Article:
With this growth of cloud will come the distinct rise of the intelligent edge. This speaks of more decision-making capacity being shifted to devices located away from the core of cloud systems. The sensor on a security system or environmental monitor will not have to wait for feedback from the central hub in order to act, thus drastically reducing response times for all types of situations. Called the IQ of Things, this revolution is already evident in our cars – where sensors feed information to local systems inside the vehicles.

Such systems will start hosting certain levels of artificial intelligence, a force that continues to reshape the world. In 2018, Dell EMC predicts this trend expanding into ‘thinking tasks’ at businesses. Using data, AIs will help companies significantly reduce time spent scoping, debating, scenario planning and testing every new innovation.

AI will also play a growing role in recruiting the right people and skills, which the report refers to as ‘bias checking’. This is the use of AI to get around human shortcomings. Not dissimilar to ‘blind’ auditions where musicians perform behind a screen, AI will be utilised to help inform hiring and promotion decisions without the unseen prejudice of humans.

Numerous companies are already using such practices. But they are the outliers. In 2018, we will start regarding them as the pioneers. Those include companies that will be using Augmented and Virtual Reality for remote interviews of candidates and engagements with customers. As digital entertainment such as e-sports grow in popularity, that tech-savvy audience will also drive the adoption of AR and VR in 2018.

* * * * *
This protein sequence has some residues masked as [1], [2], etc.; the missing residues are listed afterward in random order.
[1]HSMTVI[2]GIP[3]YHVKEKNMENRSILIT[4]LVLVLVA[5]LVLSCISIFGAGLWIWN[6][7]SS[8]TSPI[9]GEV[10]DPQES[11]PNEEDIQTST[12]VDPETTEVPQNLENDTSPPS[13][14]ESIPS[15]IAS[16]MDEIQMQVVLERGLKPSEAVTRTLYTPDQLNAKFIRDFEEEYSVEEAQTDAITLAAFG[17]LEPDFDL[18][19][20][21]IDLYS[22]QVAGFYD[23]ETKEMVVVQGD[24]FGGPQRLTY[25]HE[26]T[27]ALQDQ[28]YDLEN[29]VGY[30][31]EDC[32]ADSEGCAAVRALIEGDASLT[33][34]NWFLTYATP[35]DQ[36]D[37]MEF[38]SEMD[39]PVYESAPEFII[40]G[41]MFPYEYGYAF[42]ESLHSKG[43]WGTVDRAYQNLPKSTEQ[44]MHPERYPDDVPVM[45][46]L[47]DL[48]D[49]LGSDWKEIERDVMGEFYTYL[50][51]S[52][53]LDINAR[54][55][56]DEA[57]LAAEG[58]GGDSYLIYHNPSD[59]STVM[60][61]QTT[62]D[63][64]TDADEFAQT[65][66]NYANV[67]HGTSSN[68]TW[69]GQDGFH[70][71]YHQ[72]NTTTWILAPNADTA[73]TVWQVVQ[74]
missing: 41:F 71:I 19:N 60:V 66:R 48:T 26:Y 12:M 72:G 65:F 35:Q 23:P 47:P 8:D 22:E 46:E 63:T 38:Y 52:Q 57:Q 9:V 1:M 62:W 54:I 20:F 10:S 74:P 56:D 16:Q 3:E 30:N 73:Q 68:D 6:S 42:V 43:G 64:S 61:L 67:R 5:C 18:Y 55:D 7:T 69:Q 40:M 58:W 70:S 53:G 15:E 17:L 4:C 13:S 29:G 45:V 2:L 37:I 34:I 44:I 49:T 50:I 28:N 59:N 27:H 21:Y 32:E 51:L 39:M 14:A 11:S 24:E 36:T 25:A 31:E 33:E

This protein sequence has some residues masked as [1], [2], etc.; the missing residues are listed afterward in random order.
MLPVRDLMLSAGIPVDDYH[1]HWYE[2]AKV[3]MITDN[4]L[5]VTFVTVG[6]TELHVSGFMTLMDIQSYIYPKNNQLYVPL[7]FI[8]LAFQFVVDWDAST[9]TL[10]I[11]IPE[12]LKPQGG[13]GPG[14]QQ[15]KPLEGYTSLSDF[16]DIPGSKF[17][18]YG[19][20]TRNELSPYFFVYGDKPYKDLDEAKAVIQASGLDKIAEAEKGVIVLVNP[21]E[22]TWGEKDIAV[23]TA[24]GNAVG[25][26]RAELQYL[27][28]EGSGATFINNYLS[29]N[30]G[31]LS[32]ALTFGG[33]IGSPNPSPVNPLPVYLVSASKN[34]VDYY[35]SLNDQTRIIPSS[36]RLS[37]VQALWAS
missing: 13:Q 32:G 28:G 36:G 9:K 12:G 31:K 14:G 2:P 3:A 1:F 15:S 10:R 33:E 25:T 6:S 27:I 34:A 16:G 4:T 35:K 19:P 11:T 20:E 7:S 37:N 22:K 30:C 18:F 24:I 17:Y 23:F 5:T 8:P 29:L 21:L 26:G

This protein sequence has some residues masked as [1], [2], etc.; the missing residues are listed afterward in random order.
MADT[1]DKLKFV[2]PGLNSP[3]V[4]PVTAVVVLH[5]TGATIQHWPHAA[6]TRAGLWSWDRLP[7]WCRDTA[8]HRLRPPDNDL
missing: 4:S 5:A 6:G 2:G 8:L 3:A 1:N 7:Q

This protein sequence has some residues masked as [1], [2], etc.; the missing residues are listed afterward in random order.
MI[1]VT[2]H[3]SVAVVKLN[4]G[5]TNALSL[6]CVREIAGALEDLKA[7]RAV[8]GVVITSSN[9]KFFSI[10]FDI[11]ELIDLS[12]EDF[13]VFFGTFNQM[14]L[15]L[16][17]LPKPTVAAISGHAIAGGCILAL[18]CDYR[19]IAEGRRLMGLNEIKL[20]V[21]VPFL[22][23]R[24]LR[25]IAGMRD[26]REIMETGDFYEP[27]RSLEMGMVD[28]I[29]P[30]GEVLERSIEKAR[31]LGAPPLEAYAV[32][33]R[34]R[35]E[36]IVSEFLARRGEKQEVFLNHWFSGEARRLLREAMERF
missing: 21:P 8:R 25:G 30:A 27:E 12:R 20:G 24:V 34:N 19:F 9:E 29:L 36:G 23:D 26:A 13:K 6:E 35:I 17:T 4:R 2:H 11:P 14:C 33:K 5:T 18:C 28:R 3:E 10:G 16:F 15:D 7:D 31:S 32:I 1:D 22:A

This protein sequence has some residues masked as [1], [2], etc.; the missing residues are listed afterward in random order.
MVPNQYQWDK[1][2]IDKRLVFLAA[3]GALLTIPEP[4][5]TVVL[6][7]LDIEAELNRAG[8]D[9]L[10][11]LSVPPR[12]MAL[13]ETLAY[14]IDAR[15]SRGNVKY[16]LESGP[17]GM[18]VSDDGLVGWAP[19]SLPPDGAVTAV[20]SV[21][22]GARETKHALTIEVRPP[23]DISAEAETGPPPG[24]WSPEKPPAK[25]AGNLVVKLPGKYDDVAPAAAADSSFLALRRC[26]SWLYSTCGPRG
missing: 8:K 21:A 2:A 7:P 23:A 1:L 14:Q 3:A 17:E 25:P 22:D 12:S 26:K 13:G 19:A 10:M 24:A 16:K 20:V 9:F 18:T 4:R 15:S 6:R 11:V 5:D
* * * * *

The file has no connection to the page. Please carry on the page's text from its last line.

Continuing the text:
Dell Technologies chairman and CEO, Michael Dell, had sight of this future when he launched the most ambitious technology merger in history between Dell and EMC, a future he has often articulated: “I think it’s nothing short of the beginning of a fourth industrial revolution, and the plot for us is being the essential infrastructure company.”

Today Dell EMC is a true end-to-end provider, from the vital infrastructure in the back to the point devices that people use to realise their ambitions. Even in South Africa, the shift has been near seamless. Less than 5 percent of employees had left the merged companies, shares have grown in key market segments, and a new partner programme is making waves with unmatched returns for everyone involved. These are things Woolley recounts with pride: